3. It Accounts For Human Error
We're all human and we all make mistakes.
Employees might send sensitive documents through unsecured email accounts. Others might write down passwords on sticky notes. Maybe someone opens an email attachment from an untrusted source. All it takes is a single moment of inattention.
This is exactly why most of the heavy work in your cybersecurity infrastructure should be automated. The more you can automate, the less room for employees, vendors, suppliers and distributors to make mistakes.
Although mistakes can occur even within this context, a flexible and well-adjusted cybersecurity policy will provide the framework necessary to undo errors or quarantine things when needed.
Make sure you have protocols in place that limit the amount of damage that can be done.
4. It's Standardized & Followed By Everyone
Standardization means that all members of your team adhere to the same rules when it comes to handling company data.
When everyone in your office uses computers to work, it no longer matters what department they're in or what access they have—an entrance into the system is an entrance into the system. Your data may be exposed.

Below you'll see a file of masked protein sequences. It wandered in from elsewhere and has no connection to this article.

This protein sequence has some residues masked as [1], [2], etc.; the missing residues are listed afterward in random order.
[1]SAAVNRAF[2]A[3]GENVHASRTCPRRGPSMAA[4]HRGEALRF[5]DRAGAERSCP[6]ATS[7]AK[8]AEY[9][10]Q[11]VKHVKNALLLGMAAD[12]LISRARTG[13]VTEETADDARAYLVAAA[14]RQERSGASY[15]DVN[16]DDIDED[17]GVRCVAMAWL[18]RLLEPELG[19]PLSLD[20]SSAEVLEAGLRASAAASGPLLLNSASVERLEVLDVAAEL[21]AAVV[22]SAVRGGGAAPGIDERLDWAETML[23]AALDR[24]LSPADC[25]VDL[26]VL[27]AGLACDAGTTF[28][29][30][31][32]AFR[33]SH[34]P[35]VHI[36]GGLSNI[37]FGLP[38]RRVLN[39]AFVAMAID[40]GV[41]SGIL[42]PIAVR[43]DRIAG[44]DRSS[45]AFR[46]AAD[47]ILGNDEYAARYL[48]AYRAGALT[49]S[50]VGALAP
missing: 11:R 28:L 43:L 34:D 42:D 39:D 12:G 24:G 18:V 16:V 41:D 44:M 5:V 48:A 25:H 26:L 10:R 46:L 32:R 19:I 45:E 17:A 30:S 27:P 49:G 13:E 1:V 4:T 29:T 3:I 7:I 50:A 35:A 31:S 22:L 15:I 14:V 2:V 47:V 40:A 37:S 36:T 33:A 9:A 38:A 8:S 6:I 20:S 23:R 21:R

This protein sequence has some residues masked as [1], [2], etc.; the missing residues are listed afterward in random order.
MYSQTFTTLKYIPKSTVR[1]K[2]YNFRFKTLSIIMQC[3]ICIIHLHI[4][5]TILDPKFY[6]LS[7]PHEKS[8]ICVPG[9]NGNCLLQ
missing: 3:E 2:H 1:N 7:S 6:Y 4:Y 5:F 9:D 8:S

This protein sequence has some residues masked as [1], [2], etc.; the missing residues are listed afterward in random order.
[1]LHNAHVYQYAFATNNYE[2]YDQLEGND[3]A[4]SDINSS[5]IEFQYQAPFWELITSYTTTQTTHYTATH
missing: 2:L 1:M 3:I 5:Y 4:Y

Every member of your team needs to understand your policy and be responsible for enforcing it. Your policy must include consequences for noncompliance and an oversight team that enforces these consequences.
5. It's Multidisciplinary
Your cybersecurity policy must bridge the needs of all stakeholders, giving equal voice to their needs and concerns, and relying on input from people who know how their departments work.
A robust, standardized cybersecurity policy applies equally well to the mechanics of your finance department, research and development, or corporate leadership.
The policy must be designed to function within a variety of contexts, providing a streamlined framework and consistent method for authorized data access and communication.
6. It Plans For Exceptions
In an ideal world, there would be no exceptions to the rules. However, we don't live in an ideal world.